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Self-Portrait Art Projects for Preschoolers

Young children love to express themselves through art and creative projects. One art project that can be a particularly powerful tool for self-expression involves inviting children to create self-portraits. When children create representations of themselves, they have an opportunity to observe their own unique features and identities, and to notice the uniqueness of each of their peers. In this article, we share a few different ways to invite children to create self-portraits using a variety of different art materials.

The Power of a Self-Portrait

Self-portraits are a popular activity in Reggio classrooms and programs. When children create self-portraits, they have a chance to look at their skin tone, eye color, and all of the other features on their faces that make them special and unique! During these activities, educators facilitate supportive conversations among the children about each child’s portrait and about some of the similarities and differences between themselves and their peers. Because these conversations occur in a positive environment, they support each child’s identity formation and encourage social-emotional skills like perspective-taking and empathy.

Ann Pelo, author of The Language of Art: Inquiry-Based Studio Practices in Early Childhood Settings, adds, “When we invite children to create self-portraits, we offer them mirrors and encourage long, sustained study of their faces from this unfamiliar perspective…A self-portrait is an intimate, bold declaration of identity. In her self-portrait, a child offers herself as both subject and artist. When we look at her self-portrait, we see a child as she sees herself. The story of self-portrait work is a tender story to tell.”

Self-Portrait Activity Ideas

There are many different ways that you can do self-portraits. You might even try more than one with the children in your care, to see what new ideas and discoveries children make as they construct self-portraits with different materials. Another fun way to incorporate this activity into your curriculum is to do self-portraits at the beginning and the end of the year so that children are able to compare the two pictures and reflect on how much they’ve grown!

Self-Portraits on Canvases

This self-portrait activity is especially fun, because it is done on canvases. Canvases have a unique and bumpy texture, which creates an interesting painting experience for young children. These canvases also make great keepsakes that can be given as gifts to families.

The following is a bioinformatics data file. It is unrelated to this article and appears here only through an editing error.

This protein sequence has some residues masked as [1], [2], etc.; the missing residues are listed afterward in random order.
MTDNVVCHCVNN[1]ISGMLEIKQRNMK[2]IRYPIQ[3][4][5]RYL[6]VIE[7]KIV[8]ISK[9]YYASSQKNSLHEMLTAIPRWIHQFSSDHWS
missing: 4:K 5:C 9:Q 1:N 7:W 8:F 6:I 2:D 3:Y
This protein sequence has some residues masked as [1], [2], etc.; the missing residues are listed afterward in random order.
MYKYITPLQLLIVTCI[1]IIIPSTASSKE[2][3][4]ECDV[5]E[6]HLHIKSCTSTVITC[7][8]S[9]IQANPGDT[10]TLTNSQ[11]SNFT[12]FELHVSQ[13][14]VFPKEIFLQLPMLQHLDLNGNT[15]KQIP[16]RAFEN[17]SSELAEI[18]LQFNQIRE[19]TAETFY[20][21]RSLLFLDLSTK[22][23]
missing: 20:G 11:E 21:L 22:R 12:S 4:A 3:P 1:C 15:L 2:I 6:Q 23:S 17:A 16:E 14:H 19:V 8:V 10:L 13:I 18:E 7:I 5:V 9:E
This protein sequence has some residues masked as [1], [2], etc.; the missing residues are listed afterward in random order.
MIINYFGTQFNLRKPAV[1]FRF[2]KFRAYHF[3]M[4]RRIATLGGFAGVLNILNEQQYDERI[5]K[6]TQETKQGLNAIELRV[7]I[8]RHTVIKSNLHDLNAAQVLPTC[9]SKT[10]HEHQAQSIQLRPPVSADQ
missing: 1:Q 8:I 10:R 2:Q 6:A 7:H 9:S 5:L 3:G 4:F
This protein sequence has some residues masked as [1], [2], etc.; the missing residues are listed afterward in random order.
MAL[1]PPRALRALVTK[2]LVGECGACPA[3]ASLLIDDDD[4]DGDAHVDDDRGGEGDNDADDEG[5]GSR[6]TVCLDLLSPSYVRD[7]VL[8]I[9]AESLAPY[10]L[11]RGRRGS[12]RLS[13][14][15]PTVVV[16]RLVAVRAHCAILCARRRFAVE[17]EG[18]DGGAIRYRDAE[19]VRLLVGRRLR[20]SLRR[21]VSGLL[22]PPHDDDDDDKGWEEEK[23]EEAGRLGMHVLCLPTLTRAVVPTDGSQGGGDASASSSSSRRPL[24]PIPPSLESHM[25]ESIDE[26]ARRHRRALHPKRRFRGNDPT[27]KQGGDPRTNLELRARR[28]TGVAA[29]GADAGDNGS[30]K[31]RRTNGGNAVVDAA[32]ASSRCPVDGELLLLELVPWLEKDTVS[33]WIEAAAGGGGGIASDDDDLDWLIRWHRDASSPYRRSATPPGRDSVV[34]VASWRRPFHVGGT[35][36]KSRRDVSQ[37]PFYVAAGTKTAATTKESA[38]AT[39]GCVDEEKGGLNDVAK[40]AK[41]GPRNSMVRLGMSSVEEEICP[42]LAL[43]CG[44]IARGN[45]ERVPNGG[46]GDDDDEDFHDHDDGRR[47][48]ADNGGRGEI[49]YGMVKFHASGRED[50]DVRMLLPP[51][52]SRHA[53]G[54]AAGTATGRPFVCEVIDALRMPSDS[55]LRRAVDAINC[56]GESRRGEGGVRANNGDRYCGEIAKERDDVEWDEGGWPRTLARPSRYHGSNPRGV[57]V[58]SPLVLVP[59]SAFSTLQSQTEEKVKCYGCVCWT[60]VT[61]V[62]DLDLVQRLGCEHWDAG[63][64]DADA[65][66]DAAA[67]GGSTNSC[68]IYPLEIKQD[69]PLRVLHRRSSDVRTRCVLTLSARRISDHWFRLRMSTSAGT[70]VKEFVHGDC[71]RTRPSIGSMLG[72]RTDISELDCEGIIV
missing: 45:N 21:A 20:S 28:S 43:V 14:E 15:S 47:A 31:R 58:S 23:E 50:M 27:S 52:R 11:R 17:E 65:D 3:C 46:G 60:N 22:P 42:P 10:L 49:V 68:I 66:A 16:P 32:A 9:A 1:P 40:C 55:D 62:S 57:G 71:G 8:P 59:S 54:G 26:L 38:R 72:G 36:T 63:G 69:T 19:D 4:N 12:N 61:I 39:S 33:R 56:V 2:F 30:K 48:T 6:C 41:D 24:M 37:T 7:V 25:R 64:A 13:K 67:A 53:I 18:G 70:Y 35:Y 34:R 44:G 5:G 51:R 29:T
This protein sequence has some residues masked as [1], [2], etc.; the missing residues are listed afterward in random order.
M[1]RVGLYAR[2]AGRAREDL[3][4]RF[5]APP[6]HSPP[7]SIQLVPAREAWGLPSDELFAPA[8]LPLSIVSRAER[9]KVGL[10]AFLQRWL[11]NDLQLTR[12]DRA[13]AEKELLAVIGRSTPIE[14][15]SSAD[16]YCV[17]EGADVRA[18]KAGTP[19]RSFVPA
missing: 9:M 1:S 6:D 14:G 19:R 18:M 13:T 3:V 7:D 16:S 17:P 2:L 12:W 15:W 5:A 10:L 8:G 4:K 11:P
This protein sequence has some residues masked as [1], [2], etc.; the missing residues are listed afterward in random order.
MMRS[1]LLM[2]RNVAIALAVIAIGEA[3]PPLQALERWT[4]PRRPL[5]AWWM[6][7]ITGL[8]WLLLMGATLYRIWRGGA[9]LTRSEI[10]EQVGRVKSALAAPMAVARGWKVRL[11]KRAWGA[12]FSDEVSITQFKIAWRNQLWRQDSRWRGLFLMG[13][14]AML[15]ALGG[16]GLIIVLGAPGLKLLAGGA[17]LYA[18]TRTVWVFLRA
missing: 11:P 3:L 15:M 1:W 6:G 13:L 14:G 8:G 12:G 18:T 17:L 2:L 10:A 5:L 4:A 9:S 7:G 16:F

This is a three-part activity: the first involves drawing self-portraits, the second is the painting of the canvases, and the third is assembly. Depending on the age and skill level of the children in your care, you might need to offer more or less assistance on step three. Click here to find more details about planning and setting up this activity for the children in your care.

Self-Portrait Drawings on Photos for Toddlers

This particular self-portrait activity is a great option for toddlers or younger preschoolers who are still learning to hold their writing utensils and draw more complex images. The teacher who set up this project used the inside of pizza box lids, which is a great idea if your teaching team has a staff lunch! If you do not have pizza boxes available, this project can also be done using large pieces of recycled cardboard or even construction paper.

Click here to find more detailed instructions for setting up this project.

Paper Plate and Button Self-Portraits

This fun way of making self-portraits uses materials that you likely already have in your classroom! Using buttons, crayons, paper plates, and glue, children can create unique self-portraits. This activity also ties in fine motor skill practice, as children use small muscles in their hands and fingers to pick up and glue the small buttons onto the plates. The best part of this idea is that the various ways to create these portraits are endless – if you don’t have buttons handy, you might use pom-poms, bottle caps, or even small scraps of paper. This project is a unique way to make portraits while providing an opportunity to use any materials you already have on hand. Click here to find instructions for setting up this activity.

Body Tracing Art Project

Self-portraits do not have to be limited to just the face – children can spend time making representations of their whole bodies with this simple body tracing activity. Have children lie on large sheets of butcher paper for tracing. For younger children, you might need to help them trace each other. Older children can work together to use this project as an opportunity to practice tracing. Once the self-portraits are done, encourage children to fill them in with paint, fabrics, yarn, ribbons, paper, or any materials that you have on hand. These can be as creative and colorful as children would like. When they are finished, hang the portraits around the room for children and families to enjoy. 

Click here to find more detailed instructions for setting up this activity. 

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